Dr Greenthumb, it is always exciting to start a garden but I would suggest you do some research first. A 3 x 6 will not support all the plants you mentioned, actually not even close. I don't want to discourage you, but overplanting is one thing that discourages new gardeners from continuing on. A 3 x 6 will only support about 2- 3 tomato plants alone. Sweet potatoes will consume that amount of space by themselves. You cannot grow the list of plants you listed in a 3 x 6 bed. I would suggest you contact you local extension service or local gardening resources for suggestions for your area. Start off small for success and then expand your garden. I want you to start off with a successful plan so you will learn and grow a great garden for you and you family.

imafan26
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Re: New Raised Garden for Veggies

I agree that 3x6 may not be enough room for all the plants you mentioned. Some of them carrots and kale do better in cooler weather. Where I am I can only grow carrots as long as the day temperatures stays below 70. Kale is winter hardy and actually tastes better after it has a dusting of snow. Sweet potatoes will take over a large space. I plant tomatoes in 18 gallon containers since they take up too much space in my garden and I use CRW cages. In summer heat it grows with enough water, but will be more bitter. You could use a square foot garden plan. SFG are usually 4x4 but 3x 6 will work out too. One 4x4 bed supposedly can provide enough veggies for one person.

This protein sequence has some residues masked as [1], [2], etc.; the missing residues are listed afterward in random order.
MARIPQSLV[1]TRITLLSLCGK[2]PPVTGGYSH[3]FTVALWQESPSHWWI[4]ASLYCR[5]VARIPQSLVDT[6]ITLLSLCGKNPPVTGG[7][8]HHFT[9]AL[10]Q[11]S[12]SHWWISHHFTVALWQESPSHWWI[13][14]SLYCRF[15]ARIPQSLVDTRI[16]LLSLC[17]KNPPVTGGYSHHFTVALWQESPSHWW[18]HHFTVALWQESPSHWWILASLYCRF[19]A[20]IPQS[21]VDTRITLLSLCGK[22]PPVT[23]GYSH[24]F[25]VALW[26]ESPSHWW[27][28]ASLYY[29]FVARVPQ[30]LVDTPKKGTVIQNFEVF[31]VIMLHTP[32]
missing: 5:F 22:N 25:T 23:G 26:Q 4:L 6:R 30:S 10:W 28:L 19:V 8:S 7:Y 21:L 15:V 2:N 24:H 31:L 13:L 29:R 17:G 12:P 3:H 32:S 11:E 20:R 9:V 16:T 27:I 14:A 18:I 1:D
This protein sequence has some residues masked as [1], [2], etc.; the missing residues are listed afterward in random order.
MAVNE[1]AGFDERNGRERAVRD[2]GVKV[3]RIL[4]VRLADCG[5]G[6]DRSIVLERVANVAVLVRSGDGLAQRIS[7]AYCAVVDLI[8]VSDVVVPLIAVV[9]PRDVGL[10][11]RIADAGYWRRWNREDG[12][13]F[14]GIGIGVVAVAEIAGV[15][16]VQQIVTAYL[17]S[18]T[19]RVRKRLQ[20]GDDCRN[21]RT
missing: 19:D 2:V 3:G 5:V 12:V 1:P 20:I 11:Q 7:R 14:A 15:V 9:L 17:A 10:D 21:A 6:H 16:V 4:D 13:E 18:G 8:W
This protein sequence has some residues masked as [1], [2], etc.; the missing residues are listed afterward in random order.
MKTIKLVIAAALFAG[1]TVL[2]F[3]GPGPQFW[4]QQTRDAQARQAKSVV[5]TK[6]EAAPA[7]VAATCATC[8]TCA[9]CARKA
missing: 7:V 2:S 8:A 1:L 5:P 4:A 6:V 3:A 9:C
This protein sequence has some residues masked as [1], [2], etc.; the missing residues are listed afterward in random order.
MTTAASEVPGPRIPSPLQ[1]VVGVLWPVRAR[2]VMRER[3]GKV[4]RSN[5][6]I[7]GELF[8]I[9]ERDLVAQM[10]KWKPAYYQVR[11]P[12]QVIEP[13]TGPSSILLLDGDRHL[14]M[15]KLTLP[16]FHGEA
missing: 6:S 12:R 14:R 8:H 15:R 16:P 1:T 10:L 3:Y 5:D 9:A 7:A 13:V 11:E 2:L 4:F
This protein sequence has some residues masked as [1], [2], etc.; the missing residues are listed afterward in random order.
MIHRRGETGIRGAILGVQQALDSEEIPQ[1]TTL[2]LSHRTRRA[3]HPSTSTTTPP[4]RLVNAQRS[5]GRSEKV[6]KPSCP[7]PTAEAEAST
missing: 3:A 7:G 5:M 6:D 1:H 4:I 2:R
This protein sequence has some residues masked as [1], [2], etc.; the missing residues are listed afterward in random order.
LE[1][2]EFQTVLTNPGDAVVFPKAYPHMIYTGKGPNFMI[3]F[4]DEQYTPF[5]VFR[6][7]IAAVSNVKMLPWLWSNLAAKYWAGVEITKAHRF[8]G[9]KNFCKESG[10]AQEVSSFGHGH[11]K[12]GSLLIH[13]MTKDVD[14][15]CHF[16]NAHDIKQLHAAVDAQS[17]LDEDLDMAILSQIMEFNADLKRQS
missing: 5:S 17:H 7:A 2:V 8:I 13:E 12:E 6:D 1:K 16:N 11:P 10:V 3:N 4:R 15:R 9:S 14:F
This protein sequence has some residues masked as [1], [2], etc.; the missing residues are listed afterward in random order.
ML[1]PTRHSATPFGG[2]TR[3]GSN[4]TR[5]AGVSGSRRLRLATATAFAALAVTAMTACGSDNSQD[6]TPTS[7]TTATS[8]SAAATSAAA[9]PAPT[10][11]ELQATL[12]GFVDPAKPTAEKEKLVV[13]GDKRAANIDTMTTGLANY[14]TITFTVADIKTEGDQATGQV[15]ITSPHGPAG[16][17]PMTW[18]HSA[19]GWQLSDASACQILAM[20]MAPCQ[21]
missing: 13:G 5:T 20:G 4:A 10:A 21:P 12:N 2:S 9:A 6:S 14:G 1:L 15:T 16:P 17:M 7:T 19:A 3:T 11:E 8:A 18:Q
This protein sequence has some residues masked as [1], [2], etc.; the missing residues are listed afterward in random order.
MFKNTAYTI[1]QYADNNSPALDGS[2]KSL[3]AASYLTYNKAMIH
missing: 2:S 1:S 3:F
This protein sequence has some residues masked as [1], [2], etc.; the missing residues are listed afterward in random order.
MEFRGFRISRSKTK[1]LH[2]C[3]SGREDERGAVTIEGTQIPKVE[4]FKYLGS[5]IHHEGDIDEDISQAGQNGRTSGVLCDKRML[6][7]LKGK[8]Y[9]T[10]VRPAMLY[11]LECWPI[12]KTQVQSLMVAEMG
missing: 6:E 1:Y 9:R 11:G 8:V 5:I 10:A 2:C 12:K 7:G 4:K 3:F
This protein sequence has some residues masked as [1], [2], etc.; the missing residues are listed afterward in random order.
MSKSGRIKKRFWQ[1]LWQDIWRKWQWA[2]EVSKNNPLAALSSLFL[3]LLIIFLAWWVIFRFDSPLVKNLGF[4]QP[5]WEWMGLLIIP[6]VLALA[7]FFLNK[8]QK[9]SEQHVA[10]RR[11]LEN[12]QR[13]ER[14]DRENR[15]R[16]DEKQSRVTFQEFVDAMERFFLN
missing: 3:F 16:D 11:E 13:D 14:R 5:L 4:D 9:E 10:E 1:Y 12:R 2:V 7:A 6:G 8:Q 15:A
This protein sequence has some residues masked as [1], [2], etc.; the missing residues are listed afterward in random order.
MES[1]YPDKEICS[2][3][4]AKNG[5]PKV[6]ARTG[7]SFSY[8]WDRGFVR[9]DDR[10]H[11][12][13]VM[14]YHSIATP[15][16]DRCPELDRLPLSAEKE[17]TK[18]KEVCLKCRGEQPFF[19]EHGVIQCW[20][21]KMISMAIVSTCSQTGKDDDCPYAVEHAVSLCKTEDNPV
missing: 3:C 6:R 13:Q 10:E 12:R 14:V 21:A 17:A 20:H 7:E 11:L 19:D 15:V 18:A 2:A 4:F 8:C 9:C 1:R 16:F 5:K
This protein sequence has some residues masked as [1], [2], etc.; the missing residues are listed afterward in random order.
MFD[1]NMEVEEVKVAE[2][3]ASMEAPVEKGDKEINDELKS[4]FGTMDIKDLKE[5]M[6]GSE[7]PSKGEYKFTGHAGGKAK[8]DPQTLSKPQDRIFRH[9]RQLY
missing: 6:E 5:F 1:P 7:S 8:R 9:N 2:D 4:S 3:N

You did not say, but the garden should be facing south if possible and get at least 6 hours of sun.

For a 3x6 space, here is a free vegetable garden planner to help with what you can grow in a square foot space.
Note, this is an intensive plan and I usually put less in the space. Some plants unless trellised will take up more than one square like zucchini and eggplant.
https://vegetableplanner.vegetable-gardening-online.com/